It’s not surprising that Oktra have led London’s return to work during COVID-19. Many of their clients are a little more apprehensive about their return, which is why the design teams have worked closely with each one to develop tailored design schemes and reintegration strategies to fit each company.
Claire describes Oktra’s working relationship with their clients, revealing that they have “a lot of clients that were on site during COVID and have either opened since or have the ability to open when they’re ready to do so.” The design director is quick to add that “the biggest thing that our clients have been interested in is just coming along on our journey. It’s not been about us advising them or telling them what to do, it’s been about us telling our story: sharing what we’ve done and showing them how we’ve done it.”
Oktra are clear that their success depends upon their ability to communicate. “We’ve ensured our workplace remains safe by conducting, implementing and following the risk assessment of our workspace,” explains Martin. “We’re constantly monitoring it and making sure that it works, communicating to make sure everybody is aware of what’s happening. Then, when there are changes, we communicate that to the business.”
The same cross-company dialogue helped shape the design firm’s workplace reintegration. They’ve issued employee sentiment surveys at key points of the pandemic in order to constantly monitor their staff’s feelings surrounding their eventual return to work. “When we were opening our office, we needed to be able to predict what our people would be like when they came in. We created our Employee Sentiment Survey to better understand their fears and concerns, and then we adapted the environment to suit,” Claire says.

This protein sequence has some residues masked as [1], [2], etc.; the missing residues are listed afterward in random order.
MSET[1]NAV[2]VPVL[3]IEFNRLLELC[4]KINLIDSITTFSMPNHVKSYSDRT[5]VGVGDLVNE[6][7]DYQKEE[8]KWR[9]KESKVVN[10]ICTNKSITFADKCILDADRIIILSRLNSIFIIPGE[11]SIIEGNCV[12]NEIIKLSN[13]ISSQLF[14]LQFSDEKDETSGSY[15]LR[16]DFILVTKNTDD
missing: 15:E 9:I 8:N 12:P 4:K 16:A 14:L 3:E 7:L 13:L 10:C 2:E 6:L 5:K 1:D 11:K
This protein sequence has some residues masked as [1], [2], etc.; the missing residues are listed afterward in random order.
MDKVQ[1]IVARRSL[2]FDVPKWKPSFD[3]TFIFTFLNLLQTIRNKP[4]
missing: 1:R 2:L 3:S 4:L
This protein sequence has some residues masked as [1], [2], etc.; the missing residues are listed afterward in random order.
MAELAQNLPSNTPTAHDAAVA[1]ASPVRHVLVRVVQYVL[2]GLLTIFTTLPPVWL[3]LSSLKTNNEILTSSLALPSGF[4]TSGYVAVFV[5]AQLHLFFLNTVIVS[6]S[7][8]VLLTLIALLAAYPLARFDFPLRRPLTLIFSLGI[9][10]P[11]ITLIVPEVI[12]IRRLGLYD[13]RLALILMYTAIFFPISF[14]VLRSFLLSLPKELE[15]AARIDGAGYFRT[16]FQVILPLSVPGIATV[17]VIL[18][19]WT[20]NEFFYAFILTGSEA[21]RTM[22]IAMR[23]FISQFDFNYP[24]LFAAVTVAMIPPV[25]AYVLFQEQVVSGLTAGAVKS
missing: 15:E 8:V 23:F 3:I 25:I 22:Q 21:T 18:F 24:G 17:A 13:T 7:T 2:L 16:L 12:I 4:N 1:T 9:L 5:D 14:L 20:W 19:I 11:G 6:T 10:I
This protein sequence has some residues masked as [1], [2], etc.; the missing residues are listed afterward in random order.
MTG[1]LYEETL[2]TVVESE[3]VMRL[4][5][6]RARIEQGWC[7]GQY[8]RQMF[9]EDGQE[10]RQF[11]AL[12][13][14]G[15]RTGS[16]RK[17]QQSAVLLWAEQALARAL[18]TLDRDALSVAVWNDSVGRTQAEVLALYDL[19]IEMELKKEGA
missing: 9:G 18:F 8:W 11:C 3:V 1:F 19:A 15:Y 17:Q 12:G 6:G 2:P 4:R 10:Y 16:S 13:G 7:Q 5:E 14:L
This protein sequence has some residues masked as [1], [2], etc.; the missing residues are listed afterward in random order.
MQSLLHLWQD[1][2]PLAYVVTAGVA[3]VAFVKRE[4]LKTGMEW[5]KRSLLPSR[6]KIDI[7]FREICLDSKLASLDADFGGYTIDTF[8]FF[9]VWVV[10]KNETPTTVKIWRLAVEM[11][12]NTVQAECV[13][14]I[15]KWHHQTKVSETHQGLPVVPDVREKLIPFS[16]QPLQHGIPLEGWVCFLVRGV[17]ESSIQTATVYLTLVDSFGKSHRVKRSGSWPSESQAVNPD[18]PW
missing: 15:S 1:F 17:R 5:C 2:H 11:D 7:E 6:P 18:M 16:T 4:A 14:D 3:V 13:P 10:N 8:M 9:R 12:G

The return to the office looks different for different companies and depends on a range of factors including stakeholder sentiment and office location. But delaying the return too long could come with serious consequences: beyond the drop-off of organic interaction, businesses lose the creativity, productivity and innovation that come from shared workspace when they operate remotely.
Oktra’s staff are already benefitting from their phased return to the office. Head of People and Workplaces Lorna Killick shares that, “people’s mental wellbeing is improving. There’s a lot less virtual burnout and more collaboration. People are so happy to see each other and be able to get a change of scenery. We all signed up to work at this company because we wanted to be part of something – it’s being able to tap back into that creativity again and be inspired by other people, the ability to be spontaneous.”
Supporting local businesses is an added benefit of the return to the office. With a steady stream of employees working out of their London office, Oktra are helping bring much needed business back to a usually-bustling Leather Lane. However, the company’s return to their workspace is driven by a far more universal principle; people need people, and the workplace provides the kind of social proximity we need to do our best work.
To learn more about Oktra’s workplace reintegration strategy, visit oktra.co.uk